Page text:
Despite Norway’s relatively high carbon tax, its oil and gas sector continues to be a large emissions source, making up over a quarter of total emissions in 2020. The vast majority of emissions resulting from this sector are from combustion abroad. While this enormous source of emissions is not counted under Norway’s emissions inventory, it far outweighs total domestic emissions and represents a blight on Norway’s climate record. The current government has refused to consider a phase-out of this sector, confirming its commitment to allowing an expansion of drilling and exploration in the Barents Sea, though this decision is currently being challenged in the European Court of Human Rights.
While the decarbonisation of Norway’s transport system is one of the three main goals of its National Transport Plan 2022–2033, almost half of the NOK 1,200 billion (USD 132bn) allocated to measures covering the period of the plan still flowed into the construction and improvement of roads and highways. Relatively high road infrastructure investments like this are, to an extent, a byproduct of Norway’s low population density. However, there is a stated commitment to increase government spending on key public transport projects in the four largest urban areas and reduce ticket prices in the main cities.
In 2021, battery electric vehicles (BEV) sales alone reached a 65% market share, equal to 110,000 vehicles. BEVs and plug-in hybrid electric vehicles (PHEVs) combined reached an 86% share of new sales, far ahead of any other country in the world, and on track to reach 100% by the end of 2022. The increasing share of electric cars in new sales has also had an impact on the overall share of zero emissions vehicles: by the end of 2020, 16% of Norway’s car fleet was fully battery electric, with a further 6% PHEVs.
During the COVID-19 pandemic, Norway amended its Petroleum Taxation Act to temporarily allow oil and gas companies to deduct investments from the tax base. Companies were also able claim the tax value of losses incurred in 2020 and 2021 from the state.
The full policy and action analysis is available here.
In November 2022, Norway formally updated its NDC, committing to strengthening its 2030 NDC target to at least a 55% reduction below 1990 levels. We rate this strengthened target as compatible with modelled domestic pathways limiting warming to 1.5°C on a globally cost-effective basis.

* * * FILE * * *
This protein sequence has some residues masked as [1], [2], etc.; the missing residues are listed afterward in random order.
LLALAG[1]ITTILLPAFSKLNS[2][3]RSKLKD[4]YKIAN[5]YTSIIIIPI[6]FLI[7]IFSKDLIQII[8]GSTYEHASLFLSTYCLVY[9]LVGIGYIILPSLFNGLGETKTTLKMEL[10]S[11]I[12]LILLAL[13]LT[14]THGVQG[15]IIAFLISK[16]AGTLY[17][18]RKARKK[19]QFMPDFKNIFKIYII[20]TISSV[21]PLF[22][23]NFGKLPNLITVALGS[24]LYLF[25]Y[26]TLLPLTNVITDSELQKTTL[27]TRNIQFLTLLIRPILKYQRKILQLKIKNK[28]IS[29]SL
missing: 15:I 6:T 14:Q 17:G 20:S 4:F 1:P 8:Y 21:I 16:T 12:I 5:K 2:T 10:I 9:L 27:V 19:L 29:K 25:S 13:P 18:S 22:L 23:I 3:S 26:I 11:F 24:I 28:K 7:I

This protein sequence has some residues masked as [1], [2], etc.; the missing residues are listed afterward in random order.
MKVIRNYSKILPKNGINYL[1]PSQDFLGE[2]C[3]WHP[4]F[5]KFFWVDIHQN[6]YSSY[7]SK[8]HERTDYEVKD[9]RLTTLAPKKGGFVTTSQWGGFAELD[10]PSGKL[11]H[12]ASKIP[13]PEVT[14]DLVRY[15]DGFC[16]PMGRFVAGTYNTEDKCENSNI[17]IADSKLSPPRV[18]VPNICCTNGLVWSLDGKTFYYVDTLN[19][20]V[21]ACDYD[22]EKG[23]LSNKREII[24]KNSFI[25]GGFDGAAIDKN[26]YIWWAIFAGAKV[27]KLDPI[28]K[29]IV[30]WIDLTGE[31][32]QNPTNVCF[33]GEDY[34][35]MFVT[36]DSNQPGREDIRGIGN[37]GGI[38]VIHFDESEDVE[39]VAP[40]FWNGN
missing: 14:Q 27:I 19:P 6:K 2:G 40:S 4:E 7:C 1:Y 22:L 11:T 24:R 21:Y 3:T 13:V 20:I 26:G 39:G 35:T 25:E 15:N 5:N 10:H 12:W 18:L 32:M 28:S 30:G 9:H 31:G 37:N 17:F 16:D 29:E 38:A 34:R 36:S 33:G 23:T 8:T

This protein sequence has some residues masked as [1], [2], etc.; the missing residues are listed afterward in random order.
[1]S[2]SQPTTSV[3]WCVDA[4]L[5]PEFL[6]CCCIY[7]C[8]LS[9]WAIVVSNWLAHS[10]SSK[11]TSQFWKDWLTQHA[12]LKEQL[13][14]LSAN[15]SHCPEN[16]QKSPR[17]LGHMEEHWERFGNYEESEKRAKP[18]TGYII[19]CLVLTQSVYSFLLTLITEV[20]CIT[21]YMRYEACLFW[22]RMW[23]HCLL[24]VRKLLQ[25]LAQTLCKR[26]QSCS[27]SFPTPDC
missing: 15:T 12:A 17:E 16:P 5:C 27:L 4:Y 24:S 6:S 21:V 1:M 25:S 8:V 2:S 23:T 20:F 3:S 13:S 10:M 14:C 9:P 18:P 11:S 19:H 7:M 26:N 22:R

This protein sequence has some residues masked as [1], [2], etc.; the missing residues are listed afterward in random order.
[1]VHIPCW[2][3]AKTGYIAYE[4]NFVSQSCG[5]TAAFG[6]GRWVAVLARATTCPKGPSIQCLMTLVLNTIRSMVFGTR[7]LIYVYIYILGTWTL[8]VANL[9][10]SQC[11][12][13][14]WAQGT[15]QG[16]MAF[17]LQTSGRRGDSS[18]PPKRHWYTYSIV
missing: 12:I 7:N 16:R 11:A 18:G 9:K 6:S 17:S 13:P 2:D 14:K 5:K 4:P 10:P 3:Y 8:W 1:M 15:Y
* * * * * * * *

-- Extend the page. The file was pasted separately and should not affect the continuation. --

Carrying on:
The CAT’s assessment of Norway’s total fair share contribution takes into account its emissions reduction target and its climate finance.
We rate Norway’s NDC target as “Insufficient” when compared with its fair share emissions allocation. The “Insufficient” rating indicates that Norway’s NDC target in 2030 needs substantial improvements to be consistent with limiting warming to 1.5°C. Norway’s target is at the least stringent end of what would be a fair share of global effort, and is not consistent with the 1.5°C limit, unless other countries make much deeper reductions and comparably greater effort. Given that Norway’s NDC target is 1.5°C compatible when compared to least cost modelled domestic pathways, these improvements should come in the form of additional support for emissions reductions achieved in developing countries in the form of finance and technical support. If all countries were to follow Norway’s approach, warming would reach over 2°C and up to 3°C.
Norway’s international public finance contributions are rated “Insufficient”. The country is the only one to meet our benchmark for current contributions based on the USD 100 billion commitment and is committed to increase its finance in the period post-2020. However, its recent contributions are, on average, lower than they were in the lead up to the Paris Agreement. If Norway were to deliver the proposed increase, it would be rated “Almost sufficient”.
Norway’s climate finance is not sufficient to improve the fair share rating, and the CAT rates Norway’s overall fair share contribution as "Insufficient".
Norway has a substantial carbon sink in its forests - equal to around half of Norway’s annual emissions. Forest cover has been increasing. The volume of growing wood stock increased between 2011–2020 by over 12%. According to the national forestry accounting plan, Norway’s average annual removal from this sector will amount to slightly over 24 MtCO2e between 2021-2025.
Norway has committed to a 90-95% GHG emissions reduction below 1990 levels by 2050 and included this target in their long-term strategy submitted to the UNFCCC in 2021 and restated in Norway’s 2022 updated NDC. While the target generally covers the key elements, it should be noted that Norway has not yet committed to an actual net zero target. Despite not being a net zero target, if we were to rate its 2050 target using the same rating methodology, it would be rated as ‘Average’.
The full target analysis is available here.
Subscribe to our newsletter